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How I Stopped Getting Weighed Down by the Scale

by Maressa Brown on January 16, 2013 at 9:31 PM

scaleFor years, we had what you might call a dependent, dysfunctional relationship. No matter how horrible I'd end up feeling about myself as a result, I always came running back. I figured I couldn't stay on track if I didn't. When we broke up, I just didn't know where I stood. But now, I can tell you with absolute certainty: There's no love or hate between us anymore. Now we're strictly platonic ... I'm talking about the relationship I had with the scale. It's one many of us have but can't seem to shake.

As someone whose weight has given her "problems" since she was a kid, I grew up thinking the only and/or best way to judge where I stood health-wise -- and unfortunately, at some points, self-worth-wise -- was by stepping on the scale. Despite having seen it go up and down, back up, and then back down, that damn number held so much power over me. Until recently.

Recently when after more than eleven intense weeks at the gym and eating as clean as possible, the mirror was delivering good news. My clothes were delivering it, too. And my fiance and family and friends were telling me I was looking different in a healthy, happy way. And then I got on the scale, and it was a total Debbie Downer! According to it, I'd lost only 1/3 perhaps of what I felt like I had. I decided right then and there that was no way that damn number on any ol' scale could rain on my parade.

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It's heartbreaking to feel like the scale doesn't reflect your efforts -- or what you're getting out of your hard work. To feel like it's creeping waaay too slowly along, while you feel as though your fitness level and size are moving at a much steadier pace toward where you'd like to be. Because, you think, if it's the only measurement that counts, why bother? But having that thought only means that's it's time to cut the cord! Just say "no" to being a "weight" watcher, to worrying only about pounds lost or gained. 

I've realized that I want to look amazing, feel incredible, and whatever that damn number is doesn't necessarily correlate to either of those things. No one is going to weigh me on my wedding day. Programs or doctors who rely exclusively on a scale to deliver the news that you've succeeded or failed are failing us. Because inches matter. Cardiovascular endurance matters. Strength matters. Body composition (fat vs. muscle) matters. Simply eating and fueling our bodies right matters. And of course so does body image! And body bliss!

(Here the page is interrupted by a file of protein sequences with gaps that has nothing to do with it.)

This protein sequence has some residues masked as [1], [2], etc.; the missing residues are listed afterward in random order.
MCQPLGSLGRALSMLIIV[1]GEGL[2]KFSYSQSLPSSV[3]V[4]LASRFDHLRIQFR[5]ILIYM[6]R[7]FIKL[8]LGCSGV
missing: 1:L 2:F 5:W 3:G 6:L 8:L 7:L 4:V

All of these factors are pieces of a really big puzzle. And I think it's okay for our relationship with that puzzle to be "complicated." It should be complicated! Because whether it's before a wedding, before "bikini season," after baby, or for life, being dysfunctionally, one-dimensionally dependent on the scale will never be the best way to get exactly where we want to be.


How much do you rely on the scale to judge your progress? Do you feel like you had/have a dysfunctional relationship with it?


Filed Under: weight loss, healthy habits, general health, body image

Comments

4
  • Wheep...
    --

    Wheepingchree

    January 17, 2013 at 7:11 AM
    Yes, I have had a dysfunctional relationship with the scale. Until I had a similar realization as you did. Mine was when the scale was telling me that I'm 30 lbs heavier than before I had my daughter....but still wearing the same exact pants. And they fit, I swear! After going to the dr and being reminded how much muscle I have built over the last few years, the scale is way less of a reference to my health nowadays. Rather I look at my exercise level and eating habits and how I feel.
  • Simona
    -- Nonmember comment from

    Simona

    January 17, 2013 at 11:24 AM
    I also have a dysfunctional relationship with my scale. I have not yet gotten to the point of not relying on it to tell me that im getting closer to my goal. I find myself weighing myself a few times a day just to make sure I havent gone up too much. It's bad, I know. I hope to one day have the realization you have had.
  • BirdCo
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    BirdCo

    January 17, 2013 at 12:35 PM
    I don't own a scale and for years I wouldn't even look at the Drs office. Now I use my friends or the one at the gym but mostly I go by how my clothes fit (down one size about to go down another) and measurements.
  • 4ever...
    -- Nonmember comment from

    4evermyboyz

    April 11, 2013 at 11:28 PM
    Weight is just one part of the equation, the rest is as mentioned here (fitness level, stamina, muscle definition, clothes size). I lost 50 pounds, down 6 sizes. I'm still going down in clothes sizes but the scale doesn't move much. It's okay, I keep that number in its proper place.
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